This year ICFPC was about finding optimal solution to 3D printing problem.

Overall impression

  • Contest was really well organized. Everything went smoothly and without hiccups.
  • There was leaderboard! It’s a big deal and helped to strive for being competitive.
  • The problem was quite visual and easy to understand.
  • On the other hand, I think that the problem wasn’t really deep enough (compared to “Lambda the gathering” or “Cars and Fuel” years).
  • Initially I thought the problem space is quite narrow, but after lightning round there was enough parallelization between team members to work on different tasks.
  • The problem ended up being computationally expensive, so I am glad we used C++ and not python.


We finished on 3rd place in frozen results. Here is top16 of teams:

UPDATE. In final results we were only on 51st place as several of our solutions had a bug that wasn’t caught by our checker and we thought they are legit.

UPDATE2. After fixing the bug and recalculating score we have 2664144 scores which would get us to 8th place. Oh, wow.

Lightning round

UPDATE. In lightning round we finished on 7th place.

Usually we skip lightning round and focus solving the main problem. But this time organizers initially published only lightning round task description, so we had to solve that. There still was a chance that main round would be completely different, but that sounded unlikely and in any case every other team would be in the same boat too.

On a high-level the problem this time was quite simple. You are given image for 3D printer and you need to write a program for bots to create it with minimal cost (spent energy). You were allowed to switch between high and low harmonics mode, which basically meant enabling/disabling levitation mode. This levitation was actually quite interesting, as unlike regular 3D printing it allowed you to create parts of the figure that would be flying in the air. The final result have to be grounded.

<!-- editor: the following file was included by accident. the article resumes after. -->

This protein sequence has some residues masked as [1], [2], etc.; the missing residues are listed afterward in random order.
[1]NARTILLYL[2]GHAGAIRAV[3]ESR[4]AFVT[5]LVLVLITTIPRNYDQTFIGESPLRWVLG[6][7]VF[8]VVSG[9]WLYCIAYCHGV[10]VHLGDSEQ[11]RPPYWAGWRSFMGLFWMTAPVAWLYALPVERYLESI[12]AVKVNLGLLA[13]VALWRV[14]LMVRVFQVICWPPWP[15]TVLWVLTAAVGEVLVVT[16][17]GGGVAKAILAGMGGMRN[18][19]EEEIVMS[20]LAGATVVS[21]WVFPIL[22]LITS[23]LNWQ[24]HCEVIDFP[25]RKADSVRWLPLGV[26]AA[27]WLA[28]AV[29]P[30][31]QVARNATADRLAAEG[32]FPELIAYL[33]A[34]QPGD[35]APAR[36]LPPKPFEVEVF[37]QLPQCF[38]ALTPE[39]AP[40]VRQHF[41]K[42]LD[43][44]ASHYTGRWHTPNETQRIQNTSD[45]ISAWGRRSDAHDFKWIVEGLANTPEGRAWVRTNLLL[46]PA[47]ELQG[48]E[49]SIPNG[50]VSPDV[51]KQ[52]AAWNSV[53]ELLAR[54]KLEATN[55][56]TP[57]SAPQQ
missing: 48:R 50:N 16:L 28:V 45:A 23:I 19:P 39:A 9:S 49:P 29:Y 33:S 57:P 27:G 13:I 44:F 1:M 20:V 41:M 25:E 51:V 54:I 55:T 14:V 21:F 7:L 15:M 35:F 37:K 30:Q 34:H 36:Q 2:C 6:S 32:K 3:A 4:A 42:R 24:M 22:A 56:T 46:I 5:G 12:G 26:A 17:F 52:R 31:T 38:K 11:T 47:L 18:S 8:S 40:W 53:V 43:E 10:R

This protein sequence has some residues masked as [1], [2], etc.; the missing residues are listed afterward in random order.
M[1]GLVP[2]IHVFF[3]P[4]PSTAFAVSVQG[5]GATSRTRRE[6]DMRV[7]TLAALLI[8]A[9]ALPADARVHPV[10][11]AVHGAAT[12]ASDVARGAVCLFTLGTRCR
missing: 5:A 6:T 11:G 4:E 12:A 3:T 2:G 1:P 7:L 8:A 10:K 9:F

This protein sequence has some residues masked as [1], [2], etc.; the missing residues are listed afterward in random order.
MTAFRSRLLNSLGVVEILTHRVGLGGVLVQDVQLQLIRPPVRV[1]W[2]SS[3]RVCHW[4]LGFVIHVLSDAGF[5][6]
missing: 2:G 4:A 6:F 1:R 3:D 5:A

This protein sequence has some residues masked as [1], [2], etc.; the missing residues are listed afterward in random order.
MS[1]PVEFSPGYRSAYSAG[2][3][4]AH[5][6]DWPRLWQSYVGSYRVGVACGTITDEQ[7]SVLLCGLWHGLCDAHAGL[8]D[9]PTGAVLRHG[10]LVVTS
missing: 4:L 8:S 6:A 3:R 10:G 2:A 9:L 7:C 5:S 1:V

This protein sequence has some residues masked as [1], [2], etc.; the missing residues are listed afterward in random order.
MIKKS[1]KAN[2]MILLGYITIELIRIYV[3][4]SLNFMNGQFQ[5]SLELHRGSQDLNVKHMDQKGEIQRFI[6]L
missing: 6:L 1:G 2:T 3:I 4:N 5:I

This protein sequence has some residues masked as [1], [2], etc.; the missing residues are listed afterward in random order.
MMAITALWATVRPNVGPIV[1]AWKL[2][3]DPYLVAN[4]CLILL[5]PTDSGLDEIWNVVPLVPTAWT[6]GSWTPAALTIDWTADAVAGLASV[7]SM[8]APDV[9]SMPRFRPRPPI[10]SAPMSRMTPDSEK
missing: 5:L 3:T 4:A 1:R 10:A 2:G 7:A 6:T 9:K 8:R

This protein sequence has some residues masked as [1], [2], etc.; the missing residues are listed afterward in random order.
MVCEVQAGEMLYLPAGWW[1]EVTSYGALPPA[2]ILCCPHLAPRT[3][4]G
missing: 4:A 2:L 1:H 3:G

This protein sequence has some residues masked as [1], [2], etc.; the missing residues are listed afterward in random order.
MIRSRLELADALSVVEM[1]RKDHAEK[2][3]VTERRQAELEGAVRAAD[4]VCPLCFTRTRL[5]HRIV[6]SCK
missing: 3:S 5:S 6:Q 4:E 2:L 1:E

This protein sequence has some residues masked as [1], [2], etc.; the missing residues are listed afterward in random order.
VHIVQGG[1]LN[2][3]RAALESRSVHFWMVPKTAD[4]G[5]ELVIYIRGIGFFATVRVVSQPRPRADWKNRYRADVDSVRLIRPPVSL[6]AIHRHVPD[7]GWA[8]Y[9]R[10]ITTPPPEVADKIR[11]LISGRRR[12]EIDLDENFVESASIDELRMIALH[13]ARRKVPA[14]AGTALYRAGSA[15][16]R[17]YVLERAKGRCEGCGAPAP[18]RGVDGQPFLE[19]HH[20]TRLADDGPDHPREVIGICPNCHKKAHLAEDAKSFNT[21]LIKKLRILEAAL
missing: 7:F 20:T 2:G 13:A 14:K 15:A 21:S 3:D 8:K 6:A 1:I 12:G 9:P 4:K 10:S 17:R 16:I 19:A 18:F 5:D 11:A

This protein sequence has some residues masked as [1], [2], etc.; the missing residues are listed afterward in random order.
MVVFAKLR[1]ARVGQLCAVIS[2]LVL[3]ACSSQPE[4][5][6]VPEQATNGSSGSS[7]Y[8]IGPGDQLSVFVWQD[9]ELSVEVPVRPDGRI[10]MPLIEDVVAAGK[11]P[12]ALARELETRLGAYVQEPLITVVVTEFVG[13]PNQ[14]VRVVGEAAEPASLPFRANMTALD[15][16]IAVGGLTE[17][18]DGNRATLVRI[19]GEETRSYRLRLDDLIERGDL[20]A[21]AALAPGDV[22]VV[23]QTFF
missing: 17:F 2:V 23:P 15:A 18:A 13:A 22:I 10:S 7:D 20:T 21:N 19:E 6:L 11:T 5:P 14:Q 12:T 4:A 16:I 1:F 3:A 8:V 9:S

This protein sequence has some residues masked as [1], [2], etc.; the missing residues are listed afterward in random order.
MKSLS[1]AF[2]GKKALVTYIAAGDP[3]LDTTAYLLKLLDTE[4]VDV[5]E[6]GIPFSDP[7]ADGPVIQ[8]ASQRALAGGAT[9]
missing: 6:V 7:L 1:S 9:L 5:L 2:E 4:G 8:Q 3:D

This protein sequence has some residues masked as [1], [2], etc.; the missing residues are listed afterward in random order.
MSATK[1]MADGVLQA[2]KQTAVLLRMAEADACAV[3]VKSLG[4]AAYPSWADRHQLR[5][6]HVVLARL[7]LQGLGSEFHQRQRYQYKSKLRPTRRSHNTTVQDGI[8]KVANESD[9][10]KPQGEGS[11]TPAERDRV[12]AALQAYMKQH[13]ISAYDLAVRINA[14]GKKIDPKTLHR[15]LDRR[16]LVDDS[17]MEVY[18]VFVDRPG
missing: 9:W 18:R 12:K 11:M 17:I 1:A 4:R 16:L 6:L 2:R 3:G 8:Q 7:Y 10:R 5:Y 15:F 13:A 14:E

Here is the list of available commands:

  • do nothing (Wait)
  • move (SMove, LMove)
  • switch low/high harmonics (Flip)
  • create pixel (Fill)
  • spawn new bot (Fission)
  • merge 2 bots (Fusion)

There was energy cost associated with each command.

The first key observation was that in addition to command cost, every game tick you spend enormous amount of energy: 3 * R^3 or 30 * R^3 for high harmonics. This is order of magnitude larger than what commands cost themselves. So really the main goal is to build the image in smallest number of steps.

This means that we should always build with as many robots as possible. Having extra bots on the field is super cheap, but they can reduce the total number of steps potentially by 20x.


Initially we were thinking about writing in python, but our other half of the team who were sitting in Irvine started leading the effort on C++, so we sticked to that.

What we did as a solution for lightning round:

  • Always use levitation mode (except the few problems where all layers are always grounded on previous one)
  • Build figure layer by layer
  • Split the bots into 20 ones (or smaller if the size is small) and each works on its own split of XZ plane. This way it is guaranteed they won’t interfere with each other.
  • Once the layer is done, all bots go up one layer and continue process
  • On top of this have a solver that within certain timeout (10 min) tries different splits (by both X and Z axis) and returns the best found result
  • Small optimization to disable final Flip after we did last Fill

Things that didn’t work out

  • We implemented a visualizer in jupyter notebook, but it wasn’t really useful as we ended up using python. Here is screenshot how the things look